After over 7 months of development since 1.0.2 and massive architectural, design, and re-factoring overhauls we’re proud to announce the next-generation QUADS 1.1.0 codenamed gaúcho. A monumental amount of enhancements, fixes and redesign efforts going back over a year form the foundation of the 1.1 series.
Changes in QUADS 1.1.0
We’ve got a a slew of changes, enhancements and fixes in QUADS 1.1.0, namely the following:
- Complete move to Python3.6+
- Move to asyncio for provisioning concurrency
- MongoDB database backend replaces flat YAML files
- MongoEngine drives object document mapping
- CherryPy Python Web Framework for API
- Enormous performance improvements (see below)
- Massive re-factoring and code structure improvements
- All shell tools rewritten in Python or made proper libraries
- Expect network automation ported to PyExpect
- Foreman provisioning is now done concurrently across all systems
- Systems/Network provisioning time improvement per system of 34%
- Lots and lots of bug fixes and other improvements
- 323 commits reviewed and merged since 1.0.2
- 68 total issues closed and many other countless fixes
- Over 35 bugs fixed
- More than 25 feature enhancements
Performance and Speed Improvements
With the inclusion of asyncio we’ve gained massive increases in provisioning time due to the concurrency of the move and rebuild operation of QUADS.
Below is a comparison of QUADS 1.0.2 versus 1.1.0 when provisioning a set of three systems/networks.
NOTE: in the below graphs, a system/network unit means the following:
- QUADS cloud membership changes for 1 x bare-metal server
- Network port changes for 4 x internal interfaces for 1 x server (VLAN)
- IPMI and Foreman environment credential and RBAC changes per server
This does not include the 3 to 7 minutes it takes for all server operating systems to re-install via Foreman/kickstart and reboot.
This is now done concurrently across all hosts due to asyncio versus this operation previously being done serially in 1.0.2 yielding some incredible returns in efficiency the more systems you schedule (e.g. 3-7 minutes for all systems versus 3-7 minutes per system).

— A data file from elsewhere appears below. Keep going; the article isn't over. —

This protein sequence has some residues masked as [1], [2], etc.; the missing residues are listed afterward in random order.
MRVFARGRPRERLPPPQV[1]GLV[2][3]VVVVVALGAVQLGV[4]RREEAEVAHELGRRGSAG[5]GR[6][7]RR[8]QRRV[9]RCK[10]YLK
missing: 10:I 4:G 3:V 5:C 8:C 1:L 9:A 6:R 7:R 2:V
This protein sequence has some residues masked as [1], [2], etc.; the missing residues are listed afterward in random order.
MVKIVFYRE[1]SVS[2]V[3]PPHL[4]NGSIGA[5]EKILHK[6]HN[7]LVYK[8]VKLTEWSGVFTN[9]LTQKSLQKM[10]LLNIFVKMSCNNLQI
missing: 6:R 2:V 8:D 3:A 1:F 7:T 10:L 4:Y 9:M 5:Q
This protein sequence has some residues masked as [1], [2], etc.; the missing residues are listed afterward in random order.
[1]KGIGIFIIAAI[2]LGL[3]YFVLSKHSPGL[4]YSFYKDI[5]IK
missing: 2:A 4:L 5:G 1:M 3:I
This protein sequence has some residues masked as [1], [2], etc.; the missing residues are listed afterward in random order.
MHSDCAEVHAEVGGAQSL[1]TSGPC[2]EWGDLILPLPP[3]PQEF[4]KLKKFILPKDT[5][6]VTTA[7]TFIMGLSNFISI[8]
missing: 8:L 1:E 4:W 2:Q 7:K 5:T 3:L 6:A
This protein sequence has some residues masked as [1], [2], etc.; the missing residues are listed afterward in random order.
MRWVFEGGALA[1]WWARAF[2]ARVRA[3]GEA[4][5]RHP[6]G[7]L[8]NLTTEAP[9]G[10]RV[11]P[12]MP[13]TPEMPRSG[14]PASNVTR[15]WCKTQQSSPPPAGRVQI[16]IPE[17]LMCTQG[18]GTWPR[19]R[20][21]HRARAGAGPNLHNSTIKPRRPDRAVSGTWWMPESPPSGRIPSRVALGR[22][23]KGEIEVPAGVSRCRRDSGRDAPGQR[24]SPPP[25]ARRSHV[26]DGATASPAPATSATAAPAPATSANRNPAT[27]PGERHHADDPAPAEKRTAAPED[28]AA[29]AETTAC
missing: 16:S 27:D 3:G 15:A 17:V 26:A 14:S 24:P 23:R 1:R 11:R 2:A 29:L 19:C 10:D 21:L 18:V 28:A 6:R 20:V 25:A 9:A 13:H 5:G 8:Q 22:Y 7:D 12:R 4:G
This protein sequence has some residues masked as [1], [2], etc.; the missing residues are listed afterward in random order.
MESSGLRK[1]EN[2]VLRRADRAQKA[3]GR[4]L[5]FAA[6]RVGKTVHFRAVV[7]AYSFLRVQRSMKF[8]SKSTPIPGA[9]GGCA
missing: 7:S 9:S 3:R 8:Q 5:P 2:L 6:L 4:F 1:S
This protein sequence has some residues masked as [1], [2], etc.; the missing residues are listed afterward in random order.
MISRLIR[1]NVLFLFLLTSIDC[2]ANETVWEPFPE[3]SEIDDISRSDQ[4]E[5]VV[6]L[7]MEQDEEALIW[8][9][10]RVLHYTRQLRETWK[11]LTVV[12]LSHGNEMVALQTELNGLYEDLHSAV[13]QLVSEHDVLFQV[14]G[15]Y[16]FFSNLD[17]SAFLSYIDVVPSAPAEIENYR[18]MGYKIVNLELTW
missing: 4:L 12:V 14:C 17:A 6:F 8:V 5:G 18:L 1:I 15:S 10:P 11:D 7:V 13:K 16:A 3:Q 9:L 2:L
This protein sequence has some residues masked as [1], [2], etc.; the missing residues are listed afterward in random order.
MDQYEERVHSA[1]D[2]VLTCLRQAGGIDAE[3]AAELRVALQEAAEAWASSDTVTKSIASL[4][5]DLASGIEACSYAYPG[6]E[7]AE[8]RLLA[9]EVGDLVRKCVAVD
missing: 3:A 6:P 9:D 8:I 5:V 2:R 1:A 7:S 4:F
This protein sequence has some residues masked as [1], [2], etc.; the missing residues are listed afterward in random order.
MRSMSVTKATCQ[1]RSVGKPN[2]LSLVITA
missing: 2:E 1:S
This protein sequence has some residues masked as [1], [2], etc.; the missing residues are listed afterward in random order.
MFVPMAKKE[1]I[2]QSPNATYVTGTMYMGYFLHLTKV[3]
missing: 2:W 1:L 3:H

We seen an average decrease in systems/network provisioning time by around 34% per host in the 1.1.0 version of QUADS compared to 1.0.2.
Faster Provisioning Across Increasing Sets of Hosts
One interesting improvement is that the systems/network provisioning time decreases dramatically the more hosts QUADS operates on as the systems/network count of assignments is increased up to a certain point. You can see the linear curve improvements based on overall time across different sized sets of systems below.
From our initial testing the sweet spot seems to be with assignments of around 30 systems/networks. This brings the average provisioning time down to around 30 seconds per host, down from 89 seconds in a 3 to 5 host cloud size.
We believe that the efficiency curve would continue past environments beyond 30 systems/networks however but we ran into a Foreman bug that is causing API failures past this amount, incurring asyncio to requeue the tasks again until it finishes.
We have implemented a client-side workaround to this issue for now by limiting the amount of asyncio semaphores for POST/PUT API requests until it’s resolved so scale-up performance of larger sets of hosts will undoubtedly be better, though it’s still a monumental improvement.
When this is addressed we’ll do more testing (and probably just publish a new post) on further performance/scale testing of QUADS 1.1.
Further Performance Benchmarks between Asyncio and Legacy
Below you can see a further detailed comparsion between larger sets of hosts from the 1.0 QUADS versus the asyncio-enabled 1.1 series.
Here is a another view of systems/network provisioning run-times across sized groups up to 90 using QUADS 1.1 with async concurrency.
You can find a much more detailed write-up of using asyncio in Python, and our challenges and approach here.
You can find QUADS 1.1.0 release information and packages over on Github.